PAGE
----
Shakespeare Fest offers tradition, twists

Fresh energy collides with classic lineup during 56th summer slate
Shakespeare Fest offers tradition, twists

This summer of Shakespeare under the stars promises to be particularly special.

The 56th annual season of the Colorado Shakespeare Festival will feature a classic lineup — a comedy, a tragedy, a history — alongside a hilarious Shakespeare sendup and a return engagement of an off-Broadway hit.

But if anything, expect the unexpected, as two veterans and two of CSF’s favorite comic actors take the helm and offer their own visions, from the exotic to the traditional.

On deck for the season are the beloved comedy “A Midsummer Night’s Dream”; the hilarious 37-plays-within-a-play, “The Complete Works of William Shakespeare (abridged),”; the dark tragedy of “Macbeth”; and “Richard II,” cited by many actors and directors as their favorite play in the canon.

There also will be two very special performances of Tina Packer’s “Women of Will: The Overview,” fresh off its successful runs off-Broadway and in Prague.

Colorado Shakespeare Festival 2013 summer schedule
“A Midsummer Night’s Dream” (Mary Rippon Theatre)Performances begin at 8 p.m. or 6:30 p.m. (*): June: 7 (preview), 8 (opening night), 15, 22. July: 6, 21*, 23*, 24*, 28*. August: 3, 4*, 6*, 7*, 8, 11*.“The Complete Works of William Shakespeare (abridged)” (University Theatre) Performances begin at 7:30 p.m. or 1 p.m. (*): June: 13 (preview), 14 (opening night), 19*, 21, 23*, 30 (both 1 p.m. and 7:30 p.m.). July: 5, 13, 20, 27, 31. August: 10.

“Macbeth” (Mary Rippon Theatre) Performances begin at 8 p.m. or 6:30 p.m. (*): June: 28 (preview), 29 (opening). July: 13, 20, 25, 26, 27, 31*. August: 1, 10.

“Richard II” (University Theatre) Performances begin at 7:30 p.m. or 1 p.m. (*): July: 18 (preview), 19 (opening night), 28*, 30. August: 2, 4*, 7*, 9, 11*.

“Women of Will: The Overview” (University Theatre): 7:30 p.m. July 12; 1 p.m. July 13.

“This season is fantastic because it’s so well-balanced,” says Timothy Orr, interim producing artistic director. “And we’ve got some fresh, brand-new directors who are making their CSF debuts.”

Directors Geoffrey Kent (“A Midsummer Night’s Dream”) and Gary Wright (“The Complete Works …”) step into directors’ roles for the first time at CSF following many seasons as favorite comic actors.

“These are two of the funniest actors I’ve ever worked with,” Orr says. “We are thrilled to see what they will do when they’re in charge.”

Kent — who won raves for his work in “Noises Off” at CSF in 2012 — says this year’s “Midsummer” will remind audiences of both “Downton Abbey” and “The Great Gatsby.”

“Set in the 1920s British countryside, you’ll find your toes tapping to a jazz soundscape, people with rude mechanical clowns, a new take on Shakespeare’s famous lovers and fairies chock full of magic and attended by puppets,” he says. “Fun, fast and great for the family and newcomers to Shakespeare.”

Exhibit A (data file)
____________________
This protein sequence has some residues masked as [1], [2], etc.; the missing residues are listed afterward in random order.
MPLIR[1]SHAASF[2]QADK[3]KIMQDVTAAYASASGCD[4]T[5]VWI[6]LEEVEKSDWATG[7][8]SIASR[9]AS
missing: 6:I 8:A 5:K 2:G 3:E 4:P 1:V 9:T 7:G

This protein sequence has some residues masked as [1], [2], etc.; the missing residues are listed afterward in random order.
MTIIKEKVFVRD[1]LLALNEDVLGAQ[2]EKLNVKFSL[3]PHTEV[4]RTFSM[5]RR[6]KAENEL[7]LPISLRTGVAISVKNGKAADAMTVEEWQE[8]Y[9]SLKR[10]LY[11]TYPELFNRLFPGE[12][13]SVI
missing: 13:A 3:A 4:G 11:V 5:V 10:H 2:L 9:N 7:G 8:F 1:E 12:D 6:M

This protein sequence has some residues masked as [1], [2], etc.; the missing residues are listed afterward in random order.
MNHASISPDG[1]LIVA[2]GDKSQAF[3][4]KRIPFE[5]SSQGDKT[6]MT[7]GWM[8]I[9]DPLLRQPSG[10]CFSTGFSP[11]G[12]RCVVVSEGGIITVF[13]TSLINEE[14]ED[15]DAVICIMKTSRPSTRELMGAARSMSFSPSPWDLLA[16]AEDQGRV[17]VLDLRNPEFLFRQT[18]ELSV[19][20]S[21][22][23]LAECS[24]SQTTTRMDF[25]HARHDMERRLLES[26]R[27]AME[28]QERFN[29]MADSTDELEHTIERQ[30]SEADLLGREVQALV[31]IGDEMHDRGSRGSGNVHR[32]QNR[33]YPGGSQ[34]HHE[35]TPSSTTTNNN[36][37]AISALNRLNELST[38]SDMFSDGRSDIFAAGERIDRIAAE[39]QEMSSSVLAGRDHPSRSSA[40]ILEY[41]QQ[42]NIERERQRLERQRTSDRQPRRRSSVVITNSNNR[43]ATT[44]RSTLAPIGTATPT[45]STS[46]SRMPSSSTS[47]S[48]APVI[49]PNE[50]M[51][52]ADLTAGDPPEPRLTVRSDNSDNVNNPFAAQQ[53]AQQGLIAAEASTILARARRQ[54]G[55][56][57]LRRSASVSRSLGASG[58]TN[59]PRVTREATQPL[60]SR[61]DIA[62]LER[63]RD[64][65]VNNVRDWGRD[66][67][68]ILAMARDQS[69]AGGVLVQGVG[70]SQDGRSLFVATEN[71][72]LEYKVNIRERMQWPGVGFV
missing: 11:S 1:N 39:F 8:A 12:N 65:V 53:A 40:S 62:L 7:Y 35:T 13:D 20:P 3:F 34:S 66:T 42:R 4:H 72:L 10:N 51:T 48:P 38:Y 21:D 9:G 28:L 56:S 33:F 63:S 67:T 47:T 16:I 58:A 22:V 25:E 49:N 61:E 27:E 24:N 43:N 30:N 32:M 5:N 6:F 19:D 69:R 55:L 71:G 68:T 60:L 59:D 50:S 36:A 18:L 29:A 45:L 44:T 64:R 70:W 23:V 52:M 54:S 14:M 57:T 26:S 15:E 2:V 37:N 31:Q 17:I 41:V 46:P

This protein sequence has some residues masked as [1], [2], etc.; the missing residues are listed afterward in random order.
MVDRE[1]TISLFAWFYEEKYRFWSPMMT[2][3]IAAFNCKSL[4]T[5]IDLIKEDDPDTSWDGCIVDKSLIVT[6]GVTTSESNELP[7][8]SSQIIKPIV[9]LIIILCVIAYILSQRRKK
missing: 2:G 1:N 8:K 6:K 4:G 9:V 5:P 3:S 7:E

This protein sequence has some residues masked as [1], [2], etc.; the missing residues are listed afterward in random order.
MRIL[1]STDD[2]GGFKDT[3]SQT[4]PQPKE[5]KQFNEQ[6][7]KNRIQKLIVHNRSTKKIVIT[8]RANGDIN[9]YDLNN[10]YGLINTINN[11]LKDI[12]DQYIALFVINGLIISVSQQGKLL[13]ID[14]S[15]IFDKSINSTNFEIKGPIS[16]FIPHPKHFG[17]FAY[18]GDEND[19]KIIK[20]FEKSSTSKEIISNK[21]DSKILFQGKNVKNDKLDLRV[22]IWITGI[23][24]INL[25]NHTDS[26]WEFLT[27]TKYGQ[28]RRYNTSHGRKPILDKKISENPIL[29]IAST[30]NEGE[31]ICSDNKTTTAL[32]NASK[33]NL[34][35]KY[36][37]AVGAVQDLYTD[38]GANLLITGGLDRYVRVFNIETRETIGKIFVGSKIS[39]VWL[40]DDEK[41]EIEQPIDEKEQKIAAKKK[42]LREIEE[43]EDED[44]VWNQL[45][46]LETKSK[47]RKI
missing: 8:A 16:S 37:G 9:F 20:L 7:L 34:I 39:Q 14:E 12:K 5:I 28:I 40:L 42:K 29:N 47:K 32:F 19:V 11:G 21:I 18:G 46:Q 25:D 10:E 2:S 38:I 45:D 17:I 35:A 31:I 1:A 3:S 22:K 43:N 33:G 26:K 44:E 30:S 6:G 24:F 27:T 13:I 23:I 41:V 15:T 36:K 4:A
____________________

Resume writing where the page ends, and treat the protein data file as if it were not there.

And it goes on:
Wright’s job is to wrangle three actors (“These guys are painfully funny,” Orr says) in a semi-free-form take on all 37 of Shakespeare’s plays crammed into a couple of hours.

“If you can imagine Shakespeare’s plays as innocent pedestrians, our show is a speeding, out-of-control clown car, running them over, sometimes individually — ‘Titus Andronicus,’ ‘Othello,’ ‘Macbeth’ — sometimes in wholesale groups — the comedies, the histories,” Wright says. “In certain cases, we’ll run ’em down and then back over ’em a couple of times for good measure — can you say ‘Hamlet’?”

For a walk on the darker side, Jane Page returns to CSF for the first time since her smash-hit 2009 production of “To Kill a Mockingbird” for a brooding “Macbeth” set amid the harsh landscapes — both literal and political — of Soviet-occupied Afghanistan.

“I decided to reference this production to pre-Taliban Afghanistan because it evokes a world that is at once exotic, dangerous, familiar and unknown,” Page says. “But it’s also a world with which we have a modern connection.”

“‘Macbeth’ is a story about recurring violence, the cycle of violence, something that CSF is exploring with its anti-violence school tours of ‘Twelfth Night’ and ‘The Tempest,’” Orr says. “We’re excited to see this in a context so relevant to our own time.”

James Symons will direct his 11th CSF play — more than any other director — with a spare and traditional rendering of “Richard II.”

“Willful. Wasteful. Arrogant. Young King Richard II was all of these; but he was also the smartest fellow in any room. ‘Richard II’ is the story of a young king’s determined but doomed efforts to hold on to his crown — and his life,” Symons says.

And in a very special engagement, Tina Packer and Nigel Gore return to CSF after their hit 2012 run of “Women of Will: The Full Cycle” for just two performances of  “The Overview,” which has been playing off-Broadway and has become an international sensation. The Denver Post says, “The pair have an … astonishing chemistry as they inhabit Shakespeare’s creations.”

“They perfected this at CSF last summer for their off-Broadway opening, and after CSF this season ‘Women of Will’ goes to The Hague. You don’t want to miss this,” Orr says.

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